Language, Ethnicity and Identity

Abdelaziz Kesbi

Résumé


This article addresses the sensitive issue of the relationship between language, ethnicity and identity in
the Moroccan context. The fact that Morocco is a multilingual country imposes a reconsideration of
the way to deal with this multilingualism in relation to ethnic and national identity. The point in
question is how should language planners deal with this linguistic and ethnic diversity?
From
exploratory historical and sociolinguistic perspectives, we discuss the way the French coloniser dealt
with this issue. The strong resistance of Moroccans to the coloniser led the French to concoct a way to
divide them so that they can rule them properly and easily. Hence, in 1930 the “Amazigh decree” was
imposed by the coloniser who feared the continuous spread of Arabic and Islam, which constituted
unifying factors of the Moroccan society. Consequently, “Amazigh-French schools” were established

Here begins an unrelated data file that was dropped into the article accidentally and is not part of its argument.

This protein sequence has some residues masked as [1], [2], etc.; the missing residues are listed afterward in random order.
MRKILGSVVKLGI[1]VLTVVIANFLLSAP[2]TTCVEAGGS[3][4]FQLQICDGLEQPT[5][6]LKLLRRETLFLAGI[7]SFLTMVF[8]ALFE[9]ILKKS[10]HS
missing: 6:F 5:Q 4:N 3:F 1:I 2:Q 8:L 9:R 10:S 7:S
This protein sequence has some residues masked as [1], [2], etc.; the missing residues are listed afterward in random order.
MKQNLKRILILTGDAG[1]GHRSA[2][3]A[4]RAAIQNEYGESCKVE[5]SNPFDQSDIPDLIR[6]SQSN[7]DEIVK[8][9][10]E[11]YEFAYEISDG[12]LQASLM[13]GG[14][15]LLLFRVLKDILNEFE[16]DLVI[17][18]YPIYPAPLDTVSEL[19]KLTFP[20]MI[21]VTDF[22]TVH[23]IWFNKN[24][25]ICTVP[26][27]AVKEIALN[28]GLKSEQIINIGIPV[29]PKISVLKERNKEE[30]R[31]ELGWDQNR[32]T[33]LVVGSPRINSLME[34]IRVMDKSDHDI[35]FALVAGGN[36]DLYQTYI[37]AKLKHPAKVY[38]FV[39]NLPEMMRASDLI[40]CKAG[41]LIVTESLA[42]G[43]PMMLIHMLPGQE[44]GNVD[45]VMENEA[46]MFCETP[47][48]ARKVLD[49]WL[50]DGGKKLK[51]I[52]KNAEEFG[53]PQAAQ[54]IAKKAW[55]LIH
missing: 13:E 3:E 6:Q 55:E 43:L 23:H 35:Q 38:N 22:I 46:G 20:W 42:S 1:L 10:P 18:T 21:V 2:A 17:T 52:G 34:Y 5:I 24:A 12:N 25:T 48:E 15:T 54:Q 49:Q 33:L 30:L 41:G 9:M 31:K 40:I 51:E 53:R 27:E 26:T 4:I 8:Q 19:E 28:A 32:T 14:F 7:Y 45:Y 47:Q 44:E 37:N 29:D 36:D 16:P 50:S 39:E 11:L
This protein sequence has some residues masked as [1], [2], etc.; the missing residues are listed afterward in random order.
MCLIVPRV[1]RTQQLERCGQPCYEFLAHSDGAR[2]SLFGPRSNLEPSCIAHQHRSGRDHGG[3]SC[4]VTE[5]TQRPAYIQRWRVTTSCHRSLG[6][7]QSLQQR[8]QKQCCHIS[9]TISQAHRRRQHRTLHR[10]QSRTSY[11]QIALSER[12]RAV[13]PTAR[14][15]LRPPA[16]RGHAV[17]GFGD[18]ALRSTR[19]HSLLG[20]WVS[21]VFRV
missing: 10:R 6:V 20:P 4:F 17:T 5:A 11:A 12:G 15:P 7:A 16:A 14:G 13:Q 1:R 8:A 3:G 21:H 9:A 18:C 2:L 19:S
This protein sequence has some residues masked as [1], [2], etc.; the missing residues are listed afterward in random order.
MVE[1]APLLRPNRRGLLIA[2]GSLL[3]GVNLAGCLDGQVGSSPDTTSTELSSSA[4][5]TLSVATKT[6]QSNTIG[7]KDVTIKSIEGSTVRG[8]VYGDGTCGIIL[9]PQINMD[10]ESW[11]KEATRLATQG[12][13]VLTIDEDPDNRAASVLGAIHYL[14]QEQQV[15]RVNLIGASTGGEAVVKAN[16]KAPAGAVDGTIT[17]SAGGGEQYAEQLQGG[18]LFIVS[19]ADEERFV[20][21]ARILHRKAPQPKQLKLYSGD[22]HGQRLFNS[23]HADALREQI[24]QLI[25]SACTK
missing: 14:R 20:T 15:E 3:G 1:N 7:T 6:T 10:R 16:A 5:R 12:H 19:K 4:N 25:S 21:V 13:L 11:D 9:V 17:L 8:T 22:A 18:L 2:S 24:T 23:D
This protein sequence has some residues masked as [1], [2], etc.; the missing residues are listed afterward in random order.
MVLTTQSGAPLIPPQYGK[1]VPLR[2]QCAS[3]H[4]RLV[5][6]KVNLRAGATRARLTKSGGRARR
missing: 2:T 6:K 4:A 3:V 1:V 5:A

where Amazigh teachers would teach Amazigh students French with no intermediary language.
Moreover, the Amazigh “common law” was consolidated to counter-attack the Islamic one. All in all,
the coexistence of many languages and varieties in the Moroccan linguistic map raises identity issues
that need to be reckoned with in any future Moroccan language planning policy. Therefore, we
consider it a nationalist way of dealing with the problem through the full acknowledgement of the
Amazigh and Arab cultures and identities to foster a way to benefit from the richness of both cultures
to achieve a national unity within this cultural and ethnic diversity.

Mots-clés


Language, Ethnicity, Identity, Arabization

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